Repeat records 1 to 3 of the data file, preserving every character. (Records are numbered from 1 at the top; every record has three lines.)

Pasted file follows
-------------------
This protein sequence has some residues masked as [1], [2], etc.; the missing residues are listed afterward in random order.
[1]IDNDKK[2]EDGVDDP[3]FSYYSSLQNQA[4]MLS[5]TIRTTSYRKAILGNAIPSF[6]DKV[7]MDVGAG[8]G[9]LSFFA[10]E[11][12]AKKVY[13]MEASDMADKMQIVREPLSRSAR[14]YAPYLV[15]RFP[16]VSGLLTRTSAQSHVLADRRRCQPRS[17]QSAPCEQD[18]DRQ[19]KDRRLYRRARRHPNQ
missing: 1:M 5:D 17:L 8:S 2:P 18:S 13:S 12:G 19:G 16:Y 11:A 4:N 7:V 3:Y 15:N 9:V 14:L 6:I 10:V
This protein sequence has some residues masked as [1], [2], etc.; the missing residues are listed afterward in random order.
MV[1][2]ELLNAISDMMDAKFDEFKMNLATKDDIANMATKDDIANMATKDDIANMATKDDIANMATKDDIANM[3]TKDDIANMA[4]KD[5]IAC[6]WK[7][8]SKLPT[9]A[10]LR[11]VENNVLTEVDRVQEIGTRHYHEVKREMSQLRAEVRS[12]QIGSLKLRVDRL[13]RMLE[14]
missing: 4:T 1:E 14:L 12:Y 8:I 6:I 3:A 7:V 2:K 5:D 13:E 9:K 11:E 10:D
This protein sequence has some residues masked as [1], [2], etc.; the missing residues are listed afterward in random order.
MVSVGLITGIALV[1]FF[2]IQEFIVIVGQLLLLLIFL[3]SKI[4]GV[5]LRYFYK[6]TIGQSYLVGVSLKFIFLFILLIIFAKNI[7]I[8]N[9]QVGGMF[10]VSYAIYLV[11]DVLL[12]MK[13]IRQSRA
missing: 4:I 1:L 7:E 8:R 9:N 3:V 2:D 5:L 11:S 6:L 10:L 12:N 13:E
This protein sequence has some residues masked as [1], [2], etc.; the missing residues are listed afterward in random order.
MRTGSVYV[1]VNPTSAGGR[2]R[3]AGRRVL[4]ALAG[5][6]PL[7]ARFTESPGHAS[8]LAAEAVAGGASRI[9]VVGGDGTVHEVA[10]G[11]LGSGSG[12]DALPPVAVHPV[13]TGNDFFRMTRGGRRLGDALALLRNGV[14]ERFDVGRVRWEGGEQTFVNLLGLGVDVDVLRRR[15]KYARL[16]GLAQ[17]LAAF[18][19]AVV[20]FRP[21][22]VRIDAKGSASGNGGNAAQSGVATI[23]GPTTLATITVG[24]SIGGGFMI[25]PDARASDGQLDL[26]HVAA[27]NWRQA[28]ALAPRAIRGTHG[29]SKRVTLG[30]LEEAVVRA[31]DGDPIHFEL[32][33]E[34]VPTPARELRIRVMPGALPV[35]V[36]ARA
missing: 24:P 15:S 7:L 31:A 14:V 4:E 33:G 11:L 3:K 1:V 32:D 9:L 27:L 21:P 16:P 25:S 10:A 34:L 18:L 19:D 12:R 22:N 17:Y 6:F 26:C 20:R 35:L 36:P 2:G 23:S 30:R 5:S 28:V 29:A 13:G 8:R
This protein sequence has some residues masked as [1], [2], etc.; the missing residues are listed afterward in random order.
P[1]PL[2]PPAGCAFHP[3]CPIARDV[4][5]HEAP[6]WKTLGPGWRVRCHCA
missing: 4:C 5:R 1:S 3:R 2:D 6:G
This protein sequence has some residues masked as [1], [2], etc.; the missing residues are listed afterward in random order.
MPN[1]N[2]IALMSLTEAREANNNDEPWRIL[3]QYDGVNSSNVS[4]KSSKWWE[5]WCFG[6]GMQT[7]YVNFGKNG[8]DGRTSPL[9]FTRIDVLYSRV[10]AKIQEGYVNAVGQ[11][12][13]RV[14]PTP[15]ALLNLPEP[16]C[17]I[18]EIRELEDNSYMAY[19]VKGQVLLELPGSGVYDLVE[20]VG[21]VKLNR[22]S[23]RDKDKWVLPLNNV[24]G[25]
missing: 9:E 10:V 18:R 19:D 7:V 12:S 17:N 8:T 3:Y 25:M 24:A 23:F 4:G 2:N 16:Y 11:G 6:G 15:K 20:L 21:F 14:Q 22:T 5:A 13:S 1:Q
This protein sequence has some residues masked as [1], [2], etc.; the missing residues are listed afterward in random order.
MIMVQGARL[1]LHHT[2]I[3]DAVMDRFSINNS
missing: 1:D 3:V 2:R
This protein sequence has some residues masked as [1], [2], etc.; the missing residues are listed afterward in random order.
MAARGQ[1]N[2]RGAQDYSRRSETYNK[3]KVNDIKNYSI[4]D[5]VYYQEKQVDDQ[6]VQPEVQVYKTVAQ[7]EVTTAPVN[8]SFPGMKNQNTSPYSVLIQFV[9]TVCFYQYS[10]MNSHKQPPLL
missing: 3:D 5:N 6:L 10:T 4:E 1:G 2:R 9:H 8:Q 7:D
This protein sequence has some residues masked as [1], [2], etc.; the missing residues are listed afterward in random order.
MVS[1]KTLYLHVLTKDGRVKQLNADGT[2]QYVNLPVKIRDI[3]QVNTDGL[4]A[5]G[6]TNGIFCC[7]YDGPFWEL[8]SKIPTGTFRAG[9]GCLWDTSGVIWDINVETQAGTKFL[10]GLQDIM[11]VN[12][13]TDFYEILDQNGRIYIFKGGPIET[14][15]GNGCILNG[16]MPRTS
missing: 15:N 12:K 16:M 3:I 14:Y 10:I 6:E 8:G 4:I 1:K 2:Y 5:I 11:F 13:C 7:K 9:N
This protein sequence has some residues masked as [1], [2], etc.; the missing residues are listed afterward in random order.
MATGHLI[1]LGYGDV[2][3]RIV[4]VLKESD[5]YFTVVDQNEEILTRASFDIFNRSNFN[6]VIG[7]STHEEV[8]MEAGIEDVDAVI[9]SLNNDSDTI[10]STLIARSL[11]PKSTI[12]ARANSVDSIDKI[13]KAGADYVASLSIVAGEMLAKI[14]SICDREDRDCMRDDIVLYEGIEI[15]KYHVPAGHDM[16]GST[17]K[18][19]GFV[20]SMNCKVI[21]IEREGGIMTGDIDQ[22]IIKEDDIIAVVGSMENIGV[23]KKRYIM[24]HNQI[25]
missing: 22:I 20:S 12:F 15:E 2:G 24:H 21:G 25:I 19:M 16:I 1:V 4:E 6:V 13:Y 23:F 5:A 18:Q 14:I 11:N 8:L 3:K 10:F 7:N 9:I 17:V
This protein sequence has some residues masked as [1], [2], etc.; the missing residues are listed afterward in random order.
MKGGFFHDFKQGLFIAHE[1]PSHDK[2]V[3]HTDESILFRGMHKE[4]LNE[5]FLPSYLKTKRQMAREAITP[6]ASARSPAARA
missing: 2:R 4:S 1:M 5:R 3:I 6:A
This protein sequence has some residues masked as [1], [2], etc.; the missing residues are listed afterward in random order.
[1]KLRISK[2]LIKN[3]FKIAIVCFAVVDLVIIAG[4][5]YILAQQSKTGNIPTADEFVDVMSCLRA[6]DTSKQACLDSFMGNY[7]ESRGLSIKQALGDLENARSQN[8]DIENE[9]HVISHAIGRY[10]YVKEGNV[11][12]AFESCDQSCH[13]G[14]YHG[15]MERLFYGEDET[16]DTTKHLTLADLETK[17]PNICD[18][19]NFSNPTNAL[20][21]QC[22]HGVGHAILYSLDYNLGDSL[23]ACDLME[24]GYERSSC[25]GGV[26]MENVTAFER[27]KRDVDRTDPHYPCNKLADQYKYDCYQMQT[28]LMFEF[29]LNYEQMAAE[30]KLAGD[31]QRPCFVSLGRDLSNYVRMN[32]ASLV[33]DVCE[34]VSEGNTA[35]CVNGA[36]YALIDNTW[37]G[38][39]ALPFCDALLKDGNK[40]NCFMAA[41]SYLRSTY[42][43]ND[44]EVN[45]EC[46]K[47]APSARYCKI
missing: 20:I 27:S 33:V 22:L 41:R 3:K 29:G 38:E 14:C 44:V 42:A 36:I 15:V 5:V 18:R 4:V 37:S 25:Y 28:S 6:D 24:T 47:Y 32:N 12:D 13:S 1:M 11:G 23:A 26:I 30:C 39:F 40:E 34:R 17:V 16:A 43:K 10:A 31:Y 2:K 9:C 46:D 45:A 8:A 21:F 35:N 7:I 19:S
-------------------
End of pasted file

This protein sequence has some residues masked as [1], [2], etc.; the missing residues are listed afterward in random order.
[1]IDNDKK[2]EDGVDDP[3]FSYYSSLQNQA[4]MLS[5]TIRTTSYRKAILGNAIPSF[6]DKV[7]MDVGAG[8]G[9]LSFFA[10]E[11][12]AKKVY[13]MEASDMADKMQIVREPLSRSAR[14]YAPYLV[15]RFP[16]VSGLLTRTSAQSHVLADRRRCQPRS[17]QSAPCEQD[18]DRQ[19]KDRRLYRRARRHPNQ
missing: 1:M 5:D 17:L 8:S 2:P 18:S 13:S 12:G 19:G 16:Y 11:A 4:N 7:V 3:Y 15:N 9:V 14:L 6:I 10:V
This protein sequence has some residues masked as [1], [2], etc.; the missing residues are listed afterward in random order.
MV[1][2]ELLNAISDMMDAKFDEFKMNLATKDDIANMATKDDIANMATKDDIANMATKDDIANMATKDDIANM[3]TKDDIANMA[4]KD[5]IAC[6]WK[7][8]SKLPT[9]A[10]LR[11]VENNVLTEVDRVQEIGTRHYHEVKREMSQLRAEVRS[12]QIGSLKLRVDRL[13]RMLE[14]
missing: 4:T 1:E 14:L 12:Y 8:I 6:I 3:A 7:V 2:K 5:D 13:E 9:K 11:E 10:D
This protein sequence has some residues masked as [1], [2], etc.; the missing residues are listed afterward in random order.
MVSVGLITGIALV[1]FF[2]IQEFIVIVGQLLLLLIFL[3]SKI[4]GV[5]LRYFYK[6]TIGQSYLVGVSLKFIFLFILLIIFAKNI[7]I[8]N[9]QVGGMF[10]VSYAIYLV[11]DVLL[12]MK[13]IRQSRA
missing: 4:I 1:L 7:E 8:R 9:N 3:V 2:D 5:L 11:S 6:L 10:L 12:N 13:E